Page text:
A Victim of Circumstance
Sebastian Murphy winced as the zip tie was tightened around his wrist binding him to a wooden chair. A cry escaped his mouth, muffled by silver tape. He pulled against his bonds but only succeeded in rubbing deep gashes into his wrist. The pain lit him on fire.
“I’m sorry about this,” His captor strode around to Sebastian’s front, reading the stolen name tag as he pinned it to his chest. “Murphy? Heh, I have a cousin named Murphy. He’s a foot doctor or something like that.”
Sebastian gripped the chair he was fastened to and glared at the thief.
“Don’t look at me like that,” The thief started buttoning up the shirt, fumbling as he went. “I’m not a bad guy alright. I’m just a victim of circumstance.” He finished the buttons and tucked the shirt in the slacks before adjusting the belt and securing his disguise.
“I got into this life real young,” He continued. “I shoplifted from the cornerstone by my house when I was ten and just kept going from there. I never did it for the thrill or anything. I’m not some adrenalin junkie, getting high off crime. We were poor and just needed to eat.” He paused to fall back into a chair, letting a heaviness roll off his shoulders.
“I eventually met a girl in the business, you know the story. Two kids fall in love and all that fairy tale stuff, except this was real. We got married and kept on conning and stealing, enough to make a life ya know.”
The thief leaned forward putting his face close to Sebastian’s, a smile tugging on his lip. “Then one day she tells me she was late. Me being an intelligent fella says, ‘late for what’ and she just smiles and it takes me longer than it should’ve to figure it out. Once we found out for sure we decided to go legit. That life ain’t no way to raise a kid man. I got a job with a locksmith and she started working one of them telemarketing gigs, so we were still kinda doing what we were good at.” The thief chuckled softly and leaned back in the chair. Sebastian sat still now. He tried to jump on the silence to speak but his words were still stifled.
The thief paid him no mind as he continued. “Later that year, we have the most beautiful baby girl. I mean, when I looked in that nursery and saw this tiny person that was half me, I lost it. I started crying right there, with my face pressed against the glass.” He stood with a purpose and made his way to a desk in the corner and picked up a mug that said proudly #1 Dad “I guess you got kids so you know how it is.”
He placed the mug down and turned, leaning on the desk. “Now she’s seven and were playing tag in the park, having a fun family day, when she just falls over. I think she tripped but she doesn’t get up. That fear you feel when something like that happens. Ain’t nothing like it. I pick her up and I’m saying, ‘baby open your eyes, please’ and she’s just lying there barely breathing.” The thief stops for a moment a takes a deep breath. Sebastian listens having given up the struggle.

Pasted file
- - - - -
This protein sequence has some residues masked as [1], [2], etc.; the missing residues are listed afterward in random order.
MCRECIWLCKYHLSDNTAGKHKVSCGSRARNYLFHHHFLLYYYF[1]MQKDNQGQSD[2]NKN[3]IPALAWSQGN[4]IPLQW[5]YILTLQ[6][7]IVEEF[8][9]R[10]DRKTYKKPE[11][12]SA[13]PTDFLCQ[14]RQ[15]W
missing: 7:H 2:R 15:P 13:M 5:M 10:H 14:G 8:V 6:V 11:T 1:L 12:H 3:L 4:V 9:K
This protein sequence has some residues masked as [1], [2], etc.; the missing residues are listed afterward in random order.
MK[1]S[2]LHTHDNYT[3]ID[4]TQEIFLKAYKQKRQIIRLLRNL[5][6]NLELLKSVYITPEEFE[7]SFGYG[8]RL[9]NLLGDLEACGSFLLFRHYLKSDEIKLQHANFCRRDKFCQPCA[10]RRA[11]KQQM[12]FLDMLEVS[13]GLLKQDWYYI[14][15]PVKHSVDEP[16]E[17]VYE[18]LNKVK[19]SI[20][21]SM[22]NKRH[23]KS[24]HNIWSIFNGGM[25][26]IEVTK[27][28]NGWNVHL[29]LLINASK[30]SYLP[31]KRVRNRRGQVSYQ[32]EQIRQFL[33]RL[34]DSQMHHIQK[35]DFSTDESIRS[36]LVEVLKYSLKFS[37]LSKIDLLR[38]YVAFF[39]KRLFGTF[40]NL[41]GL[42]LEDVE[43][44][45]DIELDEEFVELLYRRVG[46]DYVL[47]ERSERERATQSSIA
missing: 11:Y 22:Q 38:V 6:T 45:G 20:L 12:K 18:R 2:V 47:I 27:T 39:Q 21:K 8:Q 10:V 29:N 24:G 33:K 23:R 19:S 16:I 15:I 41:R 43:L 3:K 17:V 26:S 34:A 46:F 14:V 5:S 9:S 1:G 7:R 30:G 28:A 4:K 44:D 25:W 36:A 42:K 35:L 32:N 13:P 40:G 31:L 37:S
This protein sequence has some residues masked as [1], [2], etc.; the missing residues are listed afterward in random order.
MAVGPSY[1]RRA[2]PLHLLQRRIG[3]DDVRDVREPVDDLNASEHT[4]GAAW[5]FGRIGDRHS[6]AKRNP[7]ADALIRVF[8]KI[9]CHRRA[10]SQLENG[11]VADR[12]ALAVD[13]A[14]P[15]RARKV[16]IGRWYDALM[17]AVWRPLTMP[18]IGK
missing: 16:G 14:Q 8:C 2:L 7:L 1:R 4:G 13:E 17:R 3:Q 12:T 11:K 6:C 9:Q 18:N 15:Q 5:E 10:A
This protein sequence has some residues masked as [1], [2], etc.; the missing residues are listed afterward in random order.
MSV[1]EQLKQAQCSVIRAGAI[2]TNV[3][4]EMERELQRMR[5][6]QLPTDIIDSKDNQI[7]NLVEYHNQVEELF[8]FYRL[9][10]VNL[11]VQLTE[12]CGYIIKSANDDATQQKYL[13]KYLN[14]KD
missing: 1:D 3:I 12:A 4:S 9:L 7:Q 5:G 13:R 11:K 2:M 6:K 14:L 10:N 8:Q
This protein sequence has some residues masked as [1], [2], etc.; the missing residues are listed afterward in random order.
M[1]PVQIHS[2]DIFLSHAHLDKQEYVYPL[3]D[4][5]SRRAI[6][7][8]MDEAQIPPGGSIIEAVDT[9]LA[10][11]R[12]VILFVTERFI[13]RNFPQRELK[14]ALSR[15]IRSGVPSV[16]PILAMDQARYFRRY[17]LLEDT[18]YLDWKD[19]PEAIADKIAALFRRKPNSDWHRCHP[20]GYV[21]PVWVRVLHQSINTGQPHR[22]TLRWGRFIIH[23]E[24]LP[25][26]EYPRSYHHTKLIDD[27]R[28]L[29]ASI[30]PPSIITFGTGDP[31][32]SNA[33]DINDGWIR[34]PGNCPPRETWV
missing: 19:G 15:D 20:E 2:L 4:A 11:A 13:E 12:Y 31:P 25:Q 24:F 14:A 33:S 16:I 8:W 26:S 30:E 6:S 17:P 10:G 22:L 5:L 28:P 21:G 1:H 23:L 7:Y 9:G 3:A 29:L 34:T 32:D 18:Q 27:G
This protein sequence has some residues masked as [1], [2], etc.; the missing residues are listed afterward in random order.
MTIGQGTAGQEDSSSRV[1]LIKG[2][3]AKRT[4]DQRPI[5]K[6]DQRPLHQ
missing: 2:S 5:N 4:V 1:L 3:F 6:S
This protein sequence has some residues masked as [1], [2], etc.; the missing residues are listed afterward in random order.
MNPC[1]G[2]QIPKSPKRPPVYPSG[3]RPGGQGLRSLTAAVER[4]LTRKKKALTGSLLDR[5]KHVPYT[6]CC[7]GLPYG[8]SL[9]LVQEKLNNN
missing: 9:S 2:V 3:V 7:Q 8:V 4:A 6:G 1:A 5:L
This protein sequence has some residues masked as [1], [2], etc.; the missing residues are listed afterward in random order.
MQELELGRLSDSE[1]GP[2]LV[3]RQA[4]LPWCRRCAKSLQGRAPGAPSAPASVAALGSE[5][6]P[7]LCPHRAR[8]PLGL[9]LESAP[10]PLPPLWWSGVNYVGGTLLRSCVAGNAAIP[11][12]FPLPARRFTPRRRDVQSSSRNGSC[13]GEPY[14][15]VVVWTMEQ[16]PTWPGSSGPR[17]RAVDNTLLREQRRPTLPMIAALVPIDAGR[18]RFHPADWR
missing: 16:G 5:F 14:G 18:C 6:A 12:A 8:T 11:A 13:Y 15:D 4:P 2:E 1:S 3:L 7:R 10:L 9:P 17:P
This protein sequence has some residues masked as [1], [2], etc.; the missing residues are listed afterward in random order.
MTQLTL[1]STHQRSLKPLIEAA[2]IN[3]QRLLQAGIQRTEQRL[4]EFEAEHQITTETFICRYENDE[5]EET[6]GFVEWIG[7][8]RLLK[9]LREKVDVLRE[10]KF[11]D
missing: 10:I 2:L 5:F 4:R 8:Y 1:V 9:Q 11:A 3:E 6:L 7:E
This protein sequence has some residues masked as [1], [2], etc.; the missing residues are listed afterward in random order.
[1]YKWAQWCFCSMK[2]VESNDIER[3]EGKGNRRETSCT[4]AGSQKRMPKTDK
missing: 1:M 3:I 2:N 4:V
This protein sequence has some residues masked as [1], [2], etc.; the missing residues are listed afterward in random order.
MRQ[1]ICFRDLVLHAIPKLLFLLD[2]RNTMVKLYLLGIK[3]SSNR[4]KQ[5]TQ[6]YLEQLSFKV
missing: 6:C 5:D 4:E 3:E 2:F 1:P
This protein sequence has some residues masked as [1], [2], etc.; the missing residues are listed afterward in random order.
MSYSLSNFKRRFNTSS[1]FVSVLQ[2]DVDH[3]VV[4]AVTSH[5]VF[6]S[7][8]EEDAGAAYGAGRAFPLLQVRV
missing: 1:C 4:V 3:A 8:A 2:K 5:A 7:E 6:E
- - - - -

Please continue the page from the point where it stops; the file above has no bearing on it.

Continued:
“Next day in the hospital we get told she has Leukemia, and my heart just drops so fast it craks the linoleum. The doctor gives us treatment options and we pour everything into saving our little girl. Radiation, chemo, everything we can afford. We see this quack for six months trying to save our little girl and he looks us in the eye and tells us nothings working. I get mad and get in his face, I mean I want to tear this guy apart who’s telling me my little girl ain’t gonna live to her next birthday.” He wipes a tear from his face on the sleeve of his shirt and exhales.
“We wind up leaving and take her around to find something, anything, to hold onto. You know you’d do anything for your kids, right?” The thief starts pacing, his feet grinding along the stone floor of the surveillance room. “Then we find this guy who works the cancer ward at Montgomery General and he tells us there’s a new study for cancer patients that ain’t responding to treatments. It was like a miracle man. You should have seen the hope in my wife’s eyes when we sat in his office as he explains it to us. We sign some forms and tell our little princess that everything is going to be alright. That we found someone who can help.”
The thief moved to Sebastian, placing his hands on the bound man’s shoulders. He looks through Sebastian at something only he can see. “Last week I get a call saying she got denied. Insurance won’t cover it because it’s too experimental. I still have the scars on my hand from busting a hole in the kitchen wall. I found out its fifty thousand dollars to get her into the program. We managed to scrounge up two grand selling practically everything we own but we aint gonna make it. This is the only thing I can do to make sure my little girl can see her eighth birthday.” Sebastian sat still. He had stopped struggling awhile ago. Sebastian watched the man wipe his eyes and stand up placing the security guard hat atop his head.
“I know you have a lot of assumptions about me but don’t think I’m doing this because I want to. I can’t sit around and watch my kid die man. No parent can.”
Sebastian watched him walk out locking the door behind him. He turned his head to the mug on his desk, blinking moisture from his eyes. There was no point in breaking free tonight.